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3 signs you’ve set terrible goals

This post is part of a series on personal effectiveness and impact. You might like to review the previous articles:

“Goal” isn’t a dirty word (is it)?

Security isn’t a dirty word, Blackadder. Now, Crevice is a dirty word. But not Security…

~ General Melchett, Black Adder Goes Forth!

You may remember I talk about 3 main areas of personal effectiveness: Purpose, Plans and Productivity. Of course, the foundation of everything is purpose… because unless we know what are trying to accomplish, we’ll have a hard time accomplishing it!

This moves us on to idea of goal-setting. Now people have mixed feelings here. On one hand, goal-setting is undisputedly used by high-peforming individuals and teams in to get results in sport, business and other areas of life.

However for many of us, goal-setting has almost become a dirty word. We’ve probably set and failed at goals too many times before, and understandably don’t want to set ourselves up for failure again.

3 sounds you’ll make when you’ve set the wrong goals

The question then becomes: how do I reap the power of setting goals without ending up in failure and discouragement? Here are three exclamations you’ll want to avoid, and the goal-setting techniques that will get you to great goals.

Bof!

Now “Bof!” is the sound a Frenchman makes when he shrugs his shoulders (I kid you not!) Bof! is the sound of indifference. And yet so often we set goals that don’t inspire us! We think we shouldlose some weight, or should get promoted, but we are not really committed to the outcome. Bof!

Jonathan Goodman says that many SMART goals miss out the R (“Relevance”) and become ‘SMAT’ goals! Or, as he likes to say, STUPID goals: Specific, Time oriented, Unintelligent, Pointless, Idiotic, Discouraging!

So: avoid the Bof! factor. Make sure your goals are truly relevant and that they really do excite and energise you.

Yikes!

“Yikes!” is the sound of overwhelm and panic. Yikes! is the result when we get over-excited and choose too many goals. We panic when we start to consider the reality of accomplishing those whilst juggling everything else in going on in our lives.

I had to learn this the hard way. I remember as a junior consulting manager having the opportunity to take on 3 big projects over the next three months. Frankly each one could have been a full-time commitment, and so taking on all three resulted in the ‘yikes’ factor! Whilst all three were completed satisfactorily, I failed to ‘ace’ any of them. Needless to say, I learned my lesson.

Avoid the Yikes! factor. Laser-focus on a tiny number of goals and crack those before adding anything else to your list.

Eh?

“Eh?” is the sound of forgetfulness. Of distraction. Eh? is when we realise we’ve lived the last day, the last week or the last month without attention to our goal. It’s the sound of disengagement and, quite probably, of a goal abandoned.

I see this in many firms. Annual goals are set, but two months into the year barely anyone can remember what they were! The Eh? effect has occurred!

I write my top goals on a sticky note that sits on the bottom of my computer screen. I use the versatile IFTTT app to send myself daily reminders about my top goals. I review my goals every Monday morning. All these things form part of my strategy to avoid the Eh? effect!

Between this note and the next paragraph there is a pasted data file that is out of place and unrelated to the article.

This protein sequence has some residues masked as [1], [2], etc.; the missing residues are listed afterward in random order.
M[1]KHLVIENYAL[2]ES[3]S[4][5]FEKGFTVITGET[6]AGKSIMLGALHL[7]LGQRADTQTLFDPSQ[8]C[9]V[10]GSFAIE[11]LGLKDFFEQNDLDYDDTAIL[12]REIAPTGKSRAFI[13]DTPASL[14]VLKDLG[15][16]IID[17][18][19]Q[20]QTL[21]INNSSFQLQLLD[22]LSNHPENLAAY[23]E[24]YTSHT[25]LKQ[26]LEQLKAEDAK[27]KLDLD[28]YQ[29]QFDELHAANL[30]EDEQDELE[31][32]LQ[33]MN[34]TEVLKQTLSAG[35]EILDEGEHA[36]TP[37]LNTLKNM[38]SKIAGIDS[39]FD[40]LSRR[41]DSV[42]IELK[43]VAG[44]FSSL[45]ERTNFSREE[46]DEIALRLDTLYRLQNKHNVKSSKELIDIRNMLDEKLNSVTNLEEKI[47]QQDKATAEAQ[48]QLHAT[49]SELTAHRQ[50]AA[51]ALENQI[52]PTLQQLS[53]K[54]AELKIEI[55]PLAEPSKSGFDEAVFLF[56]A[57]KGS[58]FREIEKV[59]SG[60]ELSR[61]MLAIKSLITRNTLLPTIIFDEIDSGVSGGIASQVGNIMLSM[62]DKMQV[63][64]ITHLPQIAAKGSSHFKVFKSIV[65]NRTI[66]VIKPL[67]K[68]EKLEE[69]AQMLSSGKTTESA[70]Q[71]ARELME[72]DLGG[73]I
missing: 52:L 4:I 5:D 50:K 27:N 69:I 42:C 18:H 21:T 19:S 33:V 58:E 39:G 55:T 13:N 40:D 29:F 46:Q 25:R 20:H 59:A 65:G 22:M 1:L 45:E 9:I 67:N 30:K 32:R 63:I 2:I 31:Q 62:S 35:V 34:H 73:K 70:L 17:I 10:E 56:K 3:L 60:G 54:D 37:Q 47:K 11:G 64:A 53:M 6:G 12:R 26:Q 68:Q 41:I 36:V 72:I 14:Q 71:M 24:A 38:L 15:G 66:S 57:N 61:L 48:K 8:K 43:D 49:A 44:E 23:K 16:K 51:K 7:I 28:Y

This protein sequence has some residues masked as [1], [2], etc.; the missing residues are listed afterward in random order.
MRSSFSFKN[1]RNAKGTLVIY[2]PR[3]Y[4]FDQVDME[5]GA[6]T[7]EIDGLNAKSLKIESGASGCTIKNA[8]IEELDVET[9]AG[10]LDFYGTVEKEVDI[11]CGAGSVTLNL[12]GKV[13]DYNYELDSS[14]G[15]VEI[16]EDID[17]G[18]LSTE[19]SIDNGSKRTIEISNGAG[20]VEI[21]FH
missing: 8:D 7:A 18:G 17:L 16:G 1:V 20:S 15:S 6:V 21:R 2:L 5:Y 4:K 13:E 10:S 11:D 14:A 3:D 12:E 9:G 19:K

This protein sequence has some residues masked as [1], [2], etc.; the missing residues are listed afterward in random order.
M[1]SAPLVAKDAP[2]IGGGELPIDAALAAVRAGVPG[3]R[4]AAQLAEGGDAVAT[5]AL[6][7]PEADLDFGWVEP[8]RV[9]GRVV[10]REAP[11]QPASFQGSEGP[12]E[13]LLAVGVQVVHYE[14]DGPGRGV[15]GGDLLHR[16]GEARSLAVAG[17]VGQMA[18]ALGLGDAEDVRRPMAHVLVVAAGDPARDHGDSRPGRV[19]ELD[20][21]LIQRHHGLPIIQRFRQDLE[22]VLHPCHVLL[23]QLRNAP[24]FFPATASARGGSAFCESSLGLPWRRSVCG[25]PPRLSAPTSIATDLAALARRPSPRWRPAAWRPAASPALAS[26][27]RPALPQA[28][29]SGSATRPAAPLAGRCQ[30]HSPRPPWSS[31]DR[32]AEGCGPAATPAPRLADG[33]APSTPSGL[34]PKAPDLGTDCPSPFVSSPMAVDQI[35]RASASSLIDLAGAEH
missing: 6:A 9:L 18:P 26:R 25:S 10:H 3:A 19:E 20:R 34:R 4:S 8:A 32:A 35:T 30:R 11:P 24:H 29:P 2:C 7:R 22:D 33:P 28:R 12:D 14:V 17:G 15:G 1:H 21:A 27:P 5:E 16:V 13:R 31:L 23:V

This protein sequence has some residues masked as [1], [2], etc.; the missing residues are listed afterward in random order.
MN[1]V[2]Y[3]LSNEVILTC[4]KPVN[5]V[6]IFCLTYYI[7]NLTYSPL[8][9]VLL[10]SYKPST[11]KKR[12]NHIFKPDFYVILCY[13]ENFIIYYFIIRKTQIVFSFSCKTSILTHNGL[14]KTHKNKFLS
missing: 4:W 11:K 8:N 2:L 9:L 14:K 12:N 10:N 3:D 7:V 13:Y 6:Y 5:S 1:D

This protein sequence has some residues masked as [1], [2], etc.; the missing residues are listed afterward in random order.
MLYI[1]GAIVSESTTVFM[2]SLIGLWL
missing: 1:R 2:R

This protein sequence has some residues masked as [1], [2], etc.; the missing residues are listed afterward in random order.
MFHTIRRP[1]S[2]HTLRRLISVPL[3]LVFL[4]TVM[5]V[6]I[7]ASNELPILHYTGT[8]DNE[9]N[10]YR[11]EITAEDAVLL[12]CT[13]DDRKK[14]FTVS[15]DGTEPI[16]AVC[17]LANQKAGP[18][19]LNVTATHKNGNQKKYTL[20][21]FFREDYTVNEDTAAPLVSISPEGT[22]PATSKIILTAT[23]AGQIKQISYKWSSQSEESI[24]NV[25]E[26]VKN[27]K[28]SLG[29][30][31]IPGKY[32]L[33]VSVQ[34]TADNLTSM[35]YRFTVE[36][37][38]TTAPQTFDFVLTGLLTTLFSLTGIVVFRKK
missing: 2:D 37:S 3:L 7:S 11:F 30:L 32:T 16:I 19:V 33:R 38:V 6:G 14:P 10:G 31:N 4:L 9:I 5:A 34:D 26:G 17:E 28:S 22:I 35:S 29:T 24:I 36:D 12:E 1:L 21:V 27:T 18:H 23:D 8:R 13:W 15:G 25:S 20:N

Goal setting that works

I’ve found that clarity comes when we force ourselves to articulate a very small number of Galvanising Goals. These are specific, challenging and exciting outcomes we want to achieve in the next three months.

What are your galvanising goals? Do they:

  • avoid “Bof!” – by being deeply important to you
  • avoid “Yikes!” – by being tiny in number
  • avoid “Eh?” – by being visibly present and top-of-mind each day
Spread the word
  • James Atack

    Thanks for your valuable thoughts on this. Goals work for me in a professional context, but I have difficulties with them in my personal ilfe. The very act of setting a goal explicitly seems like a weight on my shoulders and puts me off trying the very thing I want to do. So instead I set vague directions and guiding values, and then hope that goal achievement will come out in the wash. This is as true with trying to lose weight as it is with personal development and strategic direction for my family. I’ll just decide I want to lose weight and I’ll go about it by eating less and skipping dessert most days. No specific goals but I’ve lost a kilo in 3 weeks 🙂
    I guess I would be more effective in all those areas if I set specific goals, but I don’t know how to deal with the ‘yuck’ reaction they provoke in me.

    • Richard Medcalf

      You raise such an interesting point James. But surely “just deciding to lose weight” IS actually a goal. Now if you want to do “high performance weight loss” then adding a targeting weight and a timeframe would increase your sense of momentum. But… it frankly might just not be the top priority right now (and you rightly want to avoid the “yikes factor”).

      I think by setting “vague directions and guiding values” you are actually giving considerable attention to avoid the “bof!” factor. You also manage to avoid the “eh?” factor through your considerable self-discipline in implementing the “skip dessert” rule!

      One big thing I’ve learned is we need to set ourselves up for wins. And I think having a measure we are tracking – as well as habits that will take us there – are helpful parts of getting wins on the board. So when I set myself a weight loss goal and tracked it diligently I lost 8kg in 4 weeks!